Domino Drop ($1.99) by Vitalii Zlotskii is a new puzzle game that is all about dominoes and gravity. While it may sound simple in concept, it’s much more difficult than it looks. These aren’t your typical dominoes, after all. If you enjoyed other puzzle games like Shibuya Grandmaster and Pair Solitaire, then you will enjoy Domino Drop.
When it comes to games on my iPhone, my favorite genre will always reign supreme, and that is the puzzle game. I am a big fan of puzzles because while the gameplay is usually straightforward, the games always make you think about your moves before you make them. I mean, who doesn’t like a stimulating game every now and then? It’s a way to have some fun while keeping your mind sharp, after all. When I got the news in my inbox that the guy behind Pair Solitaire was releasing a new game, I got excited. This is due to the fact that I adored Pair Solitaire, having played it daily for months, so I knew that Domino Drop could be another hit for me.
The visuals in Domino Drop follow a skeuomorphic style, making it feel like you are playing with a real domino set. While I haven’t been a big fan of skeuomorphism ever since iOS 7, I believe that it works great in Domino Drop. The wooden case for the dominoes to fall in, the little USB dongle that plugs in to the board to show your high scores, the faux record player when you pause, and the dominoes themselves — they all look fantastic, and show that the developer put in a lot of small details and textures to make the game feel as real as possible. Animations in Domino Drop are smooth and fluid, as I had no lag when playing. The game also has a soothing jazz soundtrack that plays, which I found to be relaxing and fits in with the theme. To go with the skeuomorphic feel, the music is complete with the scratches that you only get when listening to a vinyl record.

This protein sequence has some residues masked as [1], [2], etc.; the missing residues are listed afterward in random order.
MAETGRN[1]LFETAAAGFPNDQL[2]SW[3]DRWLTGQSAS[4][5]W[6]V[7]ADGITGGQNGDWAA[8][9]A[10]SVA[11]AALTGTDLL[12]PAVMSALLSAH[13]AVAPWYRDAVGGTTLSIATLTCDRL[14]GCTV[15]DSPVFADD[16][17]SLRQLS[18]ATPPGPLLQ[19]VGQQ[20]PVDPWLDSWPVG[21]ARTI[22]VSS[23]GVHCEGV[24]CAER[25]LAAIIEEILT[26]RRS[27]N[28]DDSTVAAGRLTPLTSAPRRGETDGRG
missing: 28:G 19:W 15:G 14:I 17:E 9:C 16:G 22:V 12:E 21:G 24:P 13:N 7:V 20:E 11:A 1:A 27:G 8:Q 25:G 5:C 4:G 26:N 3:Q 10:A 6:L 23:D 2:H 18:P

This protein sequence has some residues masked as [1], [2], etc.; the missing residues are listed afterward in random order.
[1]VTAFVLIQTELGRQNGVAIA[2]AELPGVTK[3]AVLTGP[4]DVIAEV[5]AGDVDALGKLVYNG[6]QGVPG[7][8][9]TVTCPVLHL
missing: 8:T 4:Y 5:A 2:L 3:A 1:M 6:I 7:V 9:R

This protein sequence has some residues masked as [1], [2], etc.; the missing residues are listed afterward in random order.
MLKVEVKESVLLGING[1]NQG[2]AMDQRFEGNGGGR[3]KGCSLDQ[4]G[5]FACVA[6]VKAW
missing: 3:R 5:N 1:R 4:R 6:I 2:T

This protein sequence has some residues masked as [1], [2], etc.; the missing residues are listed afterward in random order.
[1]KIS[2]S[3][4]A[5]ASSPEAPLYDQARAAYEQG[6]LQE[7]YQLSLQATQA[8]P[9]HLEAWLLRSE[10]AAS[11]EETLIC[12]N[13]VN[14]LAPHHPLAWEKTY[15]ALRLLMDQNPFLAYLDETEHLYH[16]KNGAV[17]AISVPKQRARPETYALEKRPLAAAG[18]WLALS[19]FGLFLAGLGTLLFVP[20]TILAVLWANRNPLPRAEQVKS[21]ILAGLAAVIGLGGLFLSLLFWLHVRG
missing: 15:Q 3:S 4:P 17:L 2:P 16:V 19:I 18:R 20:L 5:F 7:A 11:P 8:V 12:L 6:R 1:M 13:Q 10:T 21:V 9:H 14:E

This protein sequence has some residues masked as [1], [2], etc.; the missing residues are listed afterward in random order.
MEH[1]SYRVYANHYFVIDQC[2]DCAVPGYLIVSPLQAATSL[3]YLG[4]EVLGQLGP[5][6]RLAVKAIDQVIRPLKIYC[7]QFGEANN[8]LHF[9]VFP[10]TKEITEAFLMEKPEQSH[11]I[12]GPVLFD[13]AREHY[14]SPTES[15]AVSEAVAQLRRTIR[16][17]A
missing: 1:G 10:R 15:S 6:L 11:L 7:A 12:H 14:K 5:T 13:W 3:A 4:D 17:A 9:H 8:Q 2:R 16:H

There are three game modes in Domino Drop: Classic, Tails, and Pro. The Classic mode is what you will probably spend the most time with in the beginning, as you learn the ropes of the game. It is pretty straightforward: drop the dominoes on the board and make matches of at least two colors to clear them out and have the other pieces fall down. The white squares need to be in a cluster of at least four to be cleared, meaning that there will be extra planning required for those pieces. On top of that, Classic shows you a preview of the next piece, similar to Tetris, so you can plan ahead. You get points for making matches.
Tails mode is similar to Classic, except that the white squares have numbers on them. The number means how many white pieces you have to group together at the time to clear them. Once you get that match, all white pieces are cleared from the board, and then the number of matches required increases by one. Your score is determined by how high you got the white tile number to.
Pro is a more advanced version of Classic. The mechanic here is the same, but there’s a catch: you cannot see what the upcoming piece will be. This means that it will always be a surprise, so you will always have to be prepared for what the game decides to toss your way. Scoring in Pro is the same as Classic.
Controls in Domino Drop are simple and intuitive. Since there is no time limit to any of the modes, you can strategize about how to place the dominoes on the board for the most effectiveness. The domino appears at the top of the board, and you move it horizontally by swiping your finger. A ghost of the piece shows up underneath so you can see where it is going. The moment you release your finger, the domino drops. There is no way to rotate the dominoes before they fall in place, which is what makes the game so challenging. When the board is full, then it means game over.
Like other puzzle games, Domino Drop has a lot of replay value due to the challenge that each of the three game modes offers. This is one of those titles that is simple to learn but difficult to master, and it will always be a different experience each time. To top things off, there is Game Center integration for leaderboards, so you can see who is the best domino master among your friends or even globally.
I’m a big fan of puzzle games, especially from this developer after discovering Pair Solitaire last year, so I’m happy with Domino Drop. The graphics are stunning, the music is easy to listen to, and the gameplay is another addictive challenge that I’m having a hard time putting down. This is a game that I’ll be coming back to for a long time.
I highly recommend checking out Domino Drop if you haven’t already, especially if you love puzzle games. You can find Domino Drop on the App Store as a universal download for $1.99.